The members of the Authority have viewed a tape of the film complained about and have read the correspondence which is listed in the Appendix. On this occasion, the Authority determines the complaint without a formal hearing.
Mulholland Falls, a film about organised crime in Los Angeles, was broadcast on TV2 on 25 October 1999 beginning at 8.30pm. It followed the adventures of a special police squad which had been set up to destroy gangs.
Stuart Maclean complained to TVNZ that the opening sequence, which depicted what he said was the beginning of oral sex, was not of a standard consistent with good taste and decency and was completely unacceptable at 8.30pm on a channel which purported to be a family channel.
TVNZ assessed the complaint under standards G2 and G12 of the Television Code of Broadcasting Practice. Those standards require broadcasters:
G2 To take into consideration currently accepted norms of decency and taste in language and behaviour, bearing in mind the context in which any language or behaviour occurs.
G12 To be mindful of the effect any programme may have on children during their normally accepted viewing hours.
TVNZ noted that the sequence to which Mr Maclean objected lasted for just one minute, and consisted of grainy black and white pictures reminiscent of early home movie footage. In assessing whether the film breached the good taste standard, TVNZ examined the pictures themselves, as well as the classification context in which the film was screened. Its first observation was that although the scene depicted was intended to show the beginnings of a sexual encounter, that was conveyed more by impression than by explicit detail. The images, it noted, were grainy black and white pictures made more obscure by the superimposition of the film’s opening credits. In its view, this concealed any explicit sexual activity. In addition, it argued, as the sequence was "curiously lacking in passion", it was consequently not salacious.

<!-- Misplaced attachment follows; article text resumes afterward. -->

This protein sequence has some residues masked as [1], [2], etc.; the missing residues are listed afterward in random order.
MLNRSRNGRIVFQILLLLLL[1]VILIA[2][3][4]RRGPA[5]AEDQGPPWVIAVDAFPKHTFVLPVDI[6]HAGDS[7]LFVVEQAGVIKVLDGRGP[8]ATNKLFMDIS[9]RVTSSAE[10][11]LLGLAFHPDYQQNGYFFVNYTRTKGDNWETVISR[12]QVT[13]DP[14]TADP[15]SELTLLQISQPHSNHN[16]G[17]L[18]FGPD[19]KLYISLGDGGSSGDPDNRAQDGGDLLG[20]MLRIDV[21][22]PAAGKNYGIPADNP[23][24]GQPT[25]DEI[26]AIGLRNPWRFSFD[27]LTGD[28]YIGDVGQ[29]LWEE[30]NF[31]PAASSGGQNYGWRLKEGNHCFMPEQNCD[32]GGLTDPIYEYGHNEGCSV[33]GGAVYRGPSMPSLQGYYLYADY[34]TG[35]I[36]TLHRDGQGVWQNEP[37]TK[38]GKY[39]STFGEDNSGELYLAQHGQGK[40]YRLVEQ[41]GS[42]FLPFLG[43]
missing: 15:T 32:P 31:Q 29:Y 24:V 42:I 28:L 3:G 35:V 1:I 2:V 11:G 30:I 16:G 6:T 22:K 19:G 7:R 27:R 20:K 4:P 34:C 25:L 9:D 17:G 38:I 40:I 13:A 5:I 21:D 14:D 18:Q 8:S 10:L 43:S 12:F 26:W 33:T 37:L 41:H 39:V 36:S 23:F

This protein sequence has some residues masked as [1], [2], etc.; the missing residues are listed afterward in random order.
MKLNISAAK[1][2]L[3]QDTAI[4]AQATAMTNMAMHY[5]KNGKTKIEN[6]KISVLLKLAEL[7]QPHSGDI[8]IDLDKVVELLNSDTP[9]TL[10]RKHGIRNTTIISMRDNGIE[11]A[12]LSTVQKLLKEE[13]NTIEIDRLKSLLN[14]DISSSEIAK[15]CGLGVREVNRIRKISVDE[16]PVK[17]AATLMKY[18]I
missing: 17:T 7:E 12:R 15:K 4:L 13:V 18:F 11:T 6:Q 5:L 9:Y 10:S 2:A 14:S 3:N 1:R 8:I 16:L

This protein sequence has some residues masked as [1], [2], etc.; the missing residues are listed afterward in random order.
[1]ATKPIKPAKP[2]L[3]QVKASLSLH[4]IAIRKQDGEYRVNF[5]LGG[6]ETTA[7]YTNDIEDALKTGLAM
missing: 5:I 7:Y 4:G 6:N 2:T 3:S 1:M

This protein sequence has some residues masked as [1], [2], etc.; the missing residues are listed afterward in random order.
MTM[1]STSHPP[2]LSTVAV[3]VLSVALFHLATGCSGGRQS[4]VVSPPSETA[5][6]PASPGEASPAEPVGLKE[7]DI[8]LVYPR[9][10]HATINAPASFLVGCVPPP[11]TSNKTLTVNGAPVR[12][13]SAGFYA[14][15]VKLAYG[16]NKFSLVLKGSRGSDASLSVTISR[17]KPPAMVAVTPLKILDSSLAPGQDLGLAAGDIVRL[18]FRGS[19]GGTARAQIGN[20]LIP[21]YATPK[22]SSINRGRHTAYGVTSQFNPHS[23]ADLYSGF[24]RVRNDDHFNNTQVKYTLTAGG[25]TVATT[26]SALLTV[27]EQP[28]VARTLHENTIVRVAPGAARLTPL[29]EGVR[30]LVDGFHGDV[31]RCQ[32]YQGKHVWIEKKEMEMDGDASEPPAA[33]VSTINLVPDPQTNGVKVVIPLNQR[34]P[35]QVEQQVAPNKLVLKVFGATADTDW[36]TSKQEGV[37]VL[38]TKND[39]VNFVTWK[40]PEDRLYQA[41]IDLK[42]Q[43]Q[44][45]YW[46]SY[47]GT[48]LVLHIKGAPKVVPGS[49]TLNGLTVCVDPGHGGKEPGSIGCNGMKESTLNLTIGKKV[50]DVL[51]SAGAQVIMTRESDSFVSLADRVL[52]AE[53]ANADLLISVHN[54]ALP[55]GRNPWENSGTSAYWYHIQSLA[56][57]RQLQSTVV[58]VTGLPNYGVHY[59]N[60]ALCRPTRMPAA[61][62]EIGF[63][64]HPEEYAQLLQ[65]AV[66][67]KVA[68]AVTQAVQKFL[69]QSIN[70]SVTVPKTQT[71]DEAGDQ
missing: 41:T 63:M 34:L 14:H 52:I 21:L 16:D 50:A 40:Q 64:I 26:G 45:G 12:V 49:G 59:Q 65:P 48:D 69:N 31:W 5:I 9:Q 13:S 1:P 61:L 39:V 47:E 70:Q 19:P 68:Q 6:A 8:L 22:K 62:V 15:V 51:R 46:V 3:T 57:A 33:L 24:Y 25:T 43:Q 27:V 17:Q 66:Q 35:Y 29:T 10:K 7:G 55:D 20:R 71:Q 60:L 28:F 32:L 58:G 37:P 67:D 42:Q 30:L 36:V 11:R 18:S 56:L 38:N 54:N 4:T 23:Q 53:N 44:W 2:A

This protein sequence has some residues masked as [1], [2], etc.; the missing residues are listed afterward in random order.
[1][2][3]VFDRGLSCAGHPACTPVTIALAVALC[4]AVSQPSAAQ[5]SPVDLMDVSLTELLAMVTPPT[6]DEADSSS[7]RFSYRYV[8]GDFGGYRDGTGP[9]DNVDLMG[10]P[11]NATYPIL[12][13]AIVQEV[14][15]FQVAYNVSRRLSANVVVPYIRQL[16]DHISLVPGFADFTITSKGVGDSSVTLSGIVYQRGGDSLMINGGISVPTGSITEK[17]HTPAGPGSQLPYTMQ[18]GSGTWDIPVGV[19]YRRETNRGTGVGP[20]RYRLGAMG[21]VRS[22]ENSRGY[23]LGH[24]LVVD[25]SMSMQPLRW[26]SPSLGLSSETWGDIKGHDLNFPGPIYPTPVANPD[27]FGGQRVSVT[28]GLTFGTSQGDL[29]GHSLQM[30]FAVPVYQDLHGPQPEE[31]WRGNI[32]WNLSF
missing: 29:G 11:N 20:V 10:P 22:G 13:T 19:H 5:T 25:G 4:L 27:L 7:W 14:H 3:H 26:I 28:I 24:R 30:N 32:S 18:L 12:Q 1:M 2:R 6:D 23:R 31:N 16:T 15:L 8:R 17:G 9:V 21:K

It then observed that the film had been classified as AO, and had been broadcast during adult viewing time. The AO symbol had been shown at the beginning of the film and after each commercial break, it noted. It also pointed out that the film had been preceded by a verbal and visual warning which stated:
Mulholland Falls is rated Adults Only. It contains violence, sex scenes and language that may offend some people. We recommend discretion.
Taking all the contextual matters into account, TVNZ concluded that the film would not have exceeded the expectations of viewers who would have been aware that it was rated AO and that it would contain sex scenes and violence.
As far as standard G12 was concerned, TVNZ contended that the classification and specific warning pointed unambiguously to a programme not recommended for children. It maintained that by attaching an AO certificate and preceding the film with a warning, it had demonstrated that it was mindful of children. It also noted that 8.30pm was outside children’s normally accepted viewing times. It ruled that standard G12 was not breached.
When he referred the complaint to the Authority, Mr Maclean advised that he was dissatisfied with TVNZ’s response, and asked that its decision be reviewed.